City Hall or Casa de la Ciutat
City Hall, also known as the Casa de la Ciutat, stands on one side of the Plaça Sant Jaume, right in the middle of Barcelona's Gothic Quarter and in front of the Palau de la Generalitat de Catalunya. The neoclassical façade conceals Gothic gems such as the historic Great Hall, or Saló de Cent, designed by Pere Llobet and built in the 14th century. There is a tourist office on the ground floor of the building.
In the ancient Roman city of Barcelona, the Plaça Sant Jaume was the site of the Forum, the meeting place and stage for political debate. It could be said that the square continues to fulfil the same role today, as it is flanked by Barcelona's two political powerhouses: Barcelona City Hall and the seat of the Catalan government, the Palau de la Generalitat de Catalunya. Historically speaking, the city's first form of government was the Consell de Cent, or Council of the One Hundred, which used to meet in the Great Hall, the Saló de Cent, from 1373 until it was dissolved in 1714. This magnificent Gothic-style chamber is included on the Barcelona City Hall tour. Other highlights include the Saló de Cròniques, or Hall of Chronicles, decorated with murals by Josep Maria Sert (1928) which change perspective depending on the angle you look at them from. The City Hall's lobby and Gothic staircase are a veritable art gallery with sculptures by artists including Gargallo, Llimona, Navarro, Subirachs, Marès, Miró and Clarà.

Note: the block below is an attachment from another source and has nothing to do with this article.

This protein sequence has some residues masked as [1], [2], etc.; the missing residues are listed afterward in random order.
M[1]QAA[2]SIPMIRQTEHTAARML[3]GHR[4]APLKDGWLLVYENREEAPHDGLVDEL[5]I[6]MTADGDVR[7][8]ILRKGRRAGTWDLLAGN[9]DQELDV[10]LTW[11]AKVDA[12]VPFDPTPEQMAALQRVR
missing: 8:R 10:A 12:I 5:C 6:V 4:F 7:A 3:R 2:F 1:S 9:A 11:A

The statues of King Jaume I (the founder of the Council of the One Hundred) and Joan Fiveller (a 15th-century Barcelona freeman and member of the Council) in the vaulted niches on Barcelona City Hall's main façade were sculpted by Josep Bover (1847). The ceiling of the tourist information office on the ground floor features The Four Seasons, painted by Albert Ràfols Casamada in 1982.
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